Seller's Remedies Worksheet
Prof. Bill Long 4/7/05
We will work on this sheet in class today for several minutes. I give it here if you want to get a "head start" on it. As you know, these are the kinds of problem I might be inclined to give on a final....
1. B goes into a gallery in early March to purchase a unique painting for $1,700 from S. On March 15, before delivery, B writes a note to S saying that she no longer "agrees to take the painting." On the strength of this representation, S decides to resell the painting but is only able to get $1,200 for it in resale to the neigboring art gallery, when she casually mentions that she was stiffed by B. S then sues B for the $500 difference. Does Article 2 provide an automatic or "slam dunk" verdict for S in this amount? If not, what might you need to know to see if S should get this amount?
1b. Instead of selling it to the neighboring gallery, S decides to put it up for auction in April. She gets $1150 for the painting. She then wants to sue B for $550. What must she do to make sure that this cause of action won't be dismissed by a court? Let's say, in addition, that in auctioning the painting S actually committed herself to paying a $50 shipping charge to the winner of the auction, which she would not have had to pay for B, who was planning to pick up the painting. But, she "saved" $90 in the auction for a frame, because she sold the painting unframed, while her contract with B was for a framed painting. Under these facts, what recovery might she expect against B?
c. Let us assume that S was able to resell the painting at the auction for $1,800. Does B have a cause of action against S for $100? What about if he reconsiders his letter of March 15 and wants to buy the painting now. Can he bring an action for specific performance under 2-716 to purchase the painting for $1,700?
2. B goes to S to order a unique emerald-green suit. B picks out the material, signs a contract for $1,000 for the suit, which has to be tailored by S, and leaves. Later that day B calls S telling him that the deal is off. S hasn't begun work on the project, but has set his heart on it and has even committed himself to a $1,000 vacation in the meantime. Does S have an action for the price against B?
2b. Changing the facts, let's suppose that B doesn't call it off immediately, but lets S work on it for a while. S calls and tells B that the suit is ready for a "try on," though it is customary in the business that significant alternations are still necessary after the "try on." B comes in, takes one look at the suit and says, "Do you think I am in the Land of Oz? I don't want that thing." Can S sue B for the price? What should S do with the partially completed suit in the meantime? If S receives some kind of judgment against B, what becomes of the suit?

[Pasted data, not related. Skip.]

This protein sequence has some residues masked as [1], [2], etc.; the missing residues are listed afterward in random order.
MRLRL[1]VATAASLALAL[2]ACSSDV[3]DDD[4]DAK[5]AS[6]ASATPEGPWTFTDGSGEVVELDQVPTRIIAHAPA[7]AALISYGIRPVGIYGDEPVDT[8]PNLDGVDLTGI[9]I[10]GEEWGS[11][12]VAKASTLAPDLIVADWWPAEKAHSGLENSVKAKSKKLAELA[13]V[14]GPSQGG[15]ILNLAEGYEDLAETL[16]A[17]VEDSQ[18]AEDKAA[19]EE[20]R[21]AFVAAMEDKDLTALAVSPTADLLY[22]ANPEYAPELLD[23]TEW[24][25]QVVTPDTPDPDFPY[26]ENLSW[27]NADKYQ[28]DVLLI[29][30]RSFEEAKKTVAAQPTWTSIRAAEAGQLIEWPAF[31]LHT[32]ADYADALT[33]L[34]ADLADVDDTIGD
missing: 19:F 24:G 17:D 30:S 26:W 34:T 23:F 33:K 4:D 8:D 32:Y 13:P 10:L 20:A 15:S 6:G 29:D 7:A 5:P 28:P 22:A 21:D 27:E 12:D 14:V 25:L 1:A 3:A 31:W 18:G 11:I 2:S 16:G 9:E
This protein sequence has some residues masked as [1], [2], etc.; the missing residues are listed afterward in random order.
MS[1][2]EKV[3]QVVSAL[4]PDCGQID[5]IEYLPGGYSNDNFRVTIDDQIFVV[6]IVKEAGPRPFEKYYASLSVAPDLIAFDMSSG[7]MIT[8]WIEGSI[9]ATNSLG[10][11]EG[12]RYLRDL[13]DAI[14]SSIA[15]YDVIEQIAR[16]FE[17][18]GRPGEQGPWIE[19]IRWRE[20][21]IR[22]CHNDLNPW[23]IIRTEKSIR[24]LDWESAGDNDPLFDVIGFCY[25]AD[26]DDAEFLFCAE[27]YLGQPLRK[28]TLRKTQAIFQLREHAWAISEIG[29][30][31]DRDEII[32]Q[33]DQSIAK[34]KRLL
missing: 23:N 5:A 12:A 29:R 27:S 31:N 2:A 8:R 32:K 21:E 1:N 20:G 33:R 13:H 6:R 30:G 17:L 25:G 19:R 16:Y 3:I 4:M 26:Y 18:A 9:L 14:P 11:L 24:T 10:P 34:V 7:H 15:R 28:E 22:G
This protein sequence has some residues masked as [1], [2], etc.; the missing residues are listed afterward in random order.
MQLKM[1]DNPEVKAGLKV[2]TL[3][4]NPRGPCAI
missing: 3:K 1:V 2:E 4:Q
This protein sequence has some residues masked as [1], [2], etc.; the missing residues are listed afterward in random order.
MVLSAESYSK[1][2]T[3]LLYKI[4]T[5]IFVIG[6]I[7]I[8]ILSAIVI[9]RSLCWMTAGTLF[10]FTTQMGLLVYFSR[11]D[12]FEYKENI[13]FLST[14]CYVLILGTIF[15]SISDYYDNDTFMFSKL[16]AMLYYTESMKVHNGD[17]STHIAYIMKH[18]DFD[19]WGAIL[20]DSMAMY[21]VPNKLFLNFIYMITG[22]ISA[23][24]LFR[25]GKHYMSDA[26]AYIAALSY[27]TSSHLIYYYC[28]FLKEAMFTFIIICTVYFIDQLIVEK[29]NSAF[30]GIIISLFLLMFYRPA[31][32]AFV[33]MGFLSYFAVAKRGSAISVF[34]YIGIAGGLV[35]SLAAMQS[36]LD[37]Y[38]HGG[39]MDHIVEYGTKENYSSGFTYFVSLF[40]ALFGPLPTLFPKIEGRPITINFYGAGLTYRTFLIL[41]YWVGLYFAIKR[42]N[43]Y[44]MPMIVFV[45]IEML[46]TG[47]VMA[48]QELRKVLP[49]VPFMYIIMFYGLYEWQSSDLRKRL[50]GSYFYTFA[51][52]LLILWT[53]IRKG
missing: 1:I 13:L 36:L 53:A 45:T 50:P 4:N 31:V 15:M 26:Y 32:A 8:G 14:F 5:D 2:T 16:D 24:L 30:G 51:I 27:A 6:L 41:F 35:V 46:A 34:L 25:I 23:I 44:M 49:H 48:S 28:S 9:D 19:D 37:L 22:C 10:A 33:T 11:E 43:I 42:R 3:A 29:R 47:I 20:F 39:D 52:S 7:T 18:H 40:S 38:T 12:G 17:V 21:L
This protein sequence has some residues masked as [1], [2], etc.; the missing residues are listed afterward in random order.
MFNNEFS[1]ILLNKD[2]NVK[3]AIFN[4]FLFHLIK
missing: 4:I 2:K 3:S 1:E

3. S deals in fish and is in Salem, OR. B purchases fish in Boise. S enters into a contract with B on August 1 to sell a large quantity of salmon to B for a price of "$2 per pound FOB Boise" [Recall that 2-319 is the FOB article]. Delivery is to be made by August 21, with payment to follow. On August 4, the shipping day, B contacts S and repudiates. Here are additional facts that might be relevant:
Mkt price of salmon at Boise on August 1--$2.04/lb.
Mkt price of salmon at Salem on August 1-$1.54/lb.
Mkt price of salmon at Boise on Aug 4--$1.92/lb.
Mkt price of salmon at Salem on Aug 4--$1.40/lb.
Mkt price of salmon at Boise on Aug 21--$1.14/lb.
Mkt price of salmon at Salem on Aug 21--$1.00/lb.
Cost of shipping from S to B $.05/ lb.
a. If S sues B claiming damages under 2-708(1), what is the recovery?
b. What would be the result if the contract price on August 1 had instead been "$1.98/lb. FOB Salem"?
c. Assume that the price was "$2/lb. FOB Boise" and B did not repudiate on August 4 but rejected the shipment when it arrived in Boise on August 21. To what would S be entitled under 2-708(1)?
d. Assuming price in c., suppose B could demonstrate that when S heard that B repudiated, S had been able to arrange the sale of the shipped salmon to another buyer, C. C bought the salmon on August 21 at $1.30 per pound, though S had to incur an additional "agency fee" of $.03/lb in making the contract. What are the various theories regarding S's damages now? What damages do you think a court would award?
4. S wants to sell his used computer for $400. B offers $350 in writing and S accepts in writing, with pickup and payment to be the next week. B calls next week to say he can't raise the money. S puts an ad on a local laundromat bulletin board to sell it for $400, but only is able to sell it eventually to C for $350. If S sells it for that amount, what rights does he have against B?
4b. Meanwhile S is looking to purchase his own new computer. He goes to Computer World ("CW") and purchases a Super Pro 1000 for $5,000. CW has to order the computer, and when it arrives, they label it "S" and notify S to come and pick it up. S, however, repudiates and decides he wants the Super Pro 2000, which had come out in the meantime, for $6,000, which he also orders through CW. CW is incensed that S has rejected the model that was set aside for him and decides to sue S. Assuming that CW has access to an unlimited supply of Super Pro 1000s, where would you look for in Article 2 for CW's damages? Let's assume, further, that CW paid its supplier $3,200 for the Super Pro 1000. We also know, however, that CW's profits, when you account for overhead, comes out to 10% of its sales. To what measure of damages would you say CW is entitled?
4c. Would your answer to b. change if you knew that the Super Pro 1000 was a very popular model and that the manufacturer could not keep up with demand, but has to allocate only 100 of the computers, which quickly sell out, to each of the CW franchises?
Copyright © 2004-2007 William R. Long